Key Governance Developments - January 2021
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Nasdaq proposes rule requiring listed companies to boost board diversity
The Nasdaq stock market has proposed a rule change that would require most of its 2,500 listed companies to have at least one board member who is a woman and another who is black, Hispanic, native American, LGBTQ+ or a member of another under-represented group. Companies that do not comply will have to explain their failure to follow the diversity requirement. The proposal will require permission from the Securities and Exchange Commission, but leading asset managers including BlackRock, Vanguard and State Street Global Advisors have already said they may divest from companies that do not embrace board diversity and other environmental, social responsibility and governance issues, while Goldman Sachs has stopped underwriting IPOs for companies in the US and Europe that do not have at least one diverse director.
Best source: S&P Global Market Intelligence
Asset managers warn against UK dual share class proposal for London exchange
The UK Investment Association has warned that government plans to change listing rules for the London Stock Exchange could damage the principle of one share, one vote. The government is considering reducing the free float requirement for the exchange's main board from 25% to 20% and authorising dual-class share structures in order to attract more fast-growing technology companies to list in London. The asset managers' body instead recommends that digital technology should be introduced to speed up the listing process, and says that if the reduced 20% free float threshold is adopted, companies should be required to comply with a 25% minimum within three years.
Best source: Sky News
Malaysian palm oil industry faces restrictions under EU sustainability plans
Paolo Vergano of Brussels law firm FratiniVergano says the Malaysian palm oil industry must engage with the EU and UK authorities over plans to restrict the distribution of products that involve deforestation and poor land use in the European single market. The EU initiatives on sustainability in forests, food, farming, land use and supply chains will target palm oil production directly or indirectly because of its role in deforestation. The EU’s initiative to improve governance and the integration of sustainability by the food industry, as part of the European Green Deal and the EU’s Farm to Fork strategy, will also affect the palm oil industry.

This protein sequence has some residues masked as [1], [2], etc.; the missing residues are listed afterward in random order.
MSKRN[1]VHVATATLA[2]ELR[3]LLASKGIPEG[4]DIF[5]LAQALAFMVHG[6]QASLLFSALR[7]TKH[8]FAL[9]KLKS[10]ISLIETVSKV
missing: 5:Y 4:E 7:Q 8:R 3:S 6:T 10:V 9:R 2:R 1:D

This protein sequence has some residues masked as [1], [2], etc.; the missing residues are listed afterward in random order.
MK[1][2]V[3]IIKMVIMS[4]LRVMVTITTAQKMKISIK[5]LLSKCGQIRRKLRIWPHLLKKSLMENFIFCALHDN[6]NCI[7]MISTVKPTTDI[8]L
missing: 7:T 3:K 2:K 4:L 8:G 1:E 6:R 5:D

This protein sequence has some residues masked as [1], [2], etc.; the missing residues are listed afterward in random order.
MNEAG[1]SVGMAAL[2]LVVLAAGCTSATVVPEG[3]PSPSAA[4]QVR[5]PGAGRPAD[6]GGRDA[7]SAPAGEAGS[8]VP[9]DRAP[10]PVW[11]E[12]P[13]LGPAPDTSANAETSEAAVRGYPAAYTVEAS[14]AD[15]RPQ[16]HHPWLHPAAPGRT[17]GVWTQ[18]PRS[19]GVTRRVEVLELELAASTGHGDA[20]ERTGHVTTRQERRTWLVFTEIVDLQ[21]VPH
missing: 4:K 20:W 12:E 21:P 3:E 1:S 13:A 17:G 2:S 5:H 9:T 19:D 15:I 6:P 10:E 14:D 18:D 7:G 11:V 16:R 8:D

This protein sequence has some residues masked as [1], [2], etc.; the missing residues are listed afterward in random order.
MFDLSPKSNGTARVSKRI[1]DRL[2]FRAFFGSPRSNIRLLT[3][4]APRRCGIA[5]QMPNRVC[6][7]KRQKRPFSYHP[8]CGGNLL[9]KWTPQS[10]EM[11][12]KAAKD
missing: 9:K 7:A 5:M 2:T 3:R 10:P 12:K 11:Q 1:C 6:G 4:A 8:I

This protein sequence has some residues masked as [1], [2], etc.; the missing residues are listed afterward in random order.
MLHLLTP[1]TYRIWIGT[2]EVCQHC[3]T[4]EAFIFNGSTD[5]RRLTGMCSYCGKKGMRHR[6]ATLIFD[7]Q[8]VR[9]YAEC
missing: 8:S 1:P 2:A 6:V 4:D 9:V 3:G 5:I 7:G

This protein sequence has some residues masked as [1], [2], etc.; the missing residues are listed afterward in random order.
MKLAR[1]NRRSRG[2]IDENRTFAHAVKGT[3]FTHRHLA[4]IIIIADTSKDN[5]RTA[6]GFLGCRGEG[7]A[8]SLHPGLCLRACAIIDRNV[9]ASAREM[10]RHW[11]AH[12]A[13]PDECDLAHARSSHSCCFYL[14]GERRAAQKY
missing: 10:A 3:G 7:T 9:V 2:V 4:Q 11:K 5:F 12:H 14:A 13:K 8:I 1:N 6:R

Best source: Malay Mail
BlackRock votes against directors’ re-election at Top Glove over migrant employee conditions
BlackRock has voted against the re-election of six independent directors at Malaysian personal protection equipment manufacturer Top Glove over concern that the health and safety of migrant workers has been flouted during the Covid-19 pandemic. BlackRock, which holds 1.61% of the company’s stock, says Top Glove has failed to introduce policies to protect the health of employees living in corporate dormitories. However, all six directors were re-elected.
Best source: The Edge
Korean regulator investigates law breaches in lending to Samsung Securities executives
South Korea's Financial Supervisory Service is to launch a full-scale inquiry into allegations that the country's largest brokerage firm, Samsung Securities, breached financial market legislation by lending to its executives between 2015 and 2018. Park Yong-jin of the Democratic Party of Korea says the company lent more than KRW10bn ($9.1m) to executives at subsidiaries, contravening the Capital Market Act ceiling of KRW100m. The regulator will also look at Samsung Securities' compliance with rules governing areas including corporate governance, internal control systems, financial stability and consumer protection. The firm was previously subjected to a comprehensive inspection in 2018 after it mistakenly paid stocks rather than cash as dividends to employees.
Best source: Korea Herald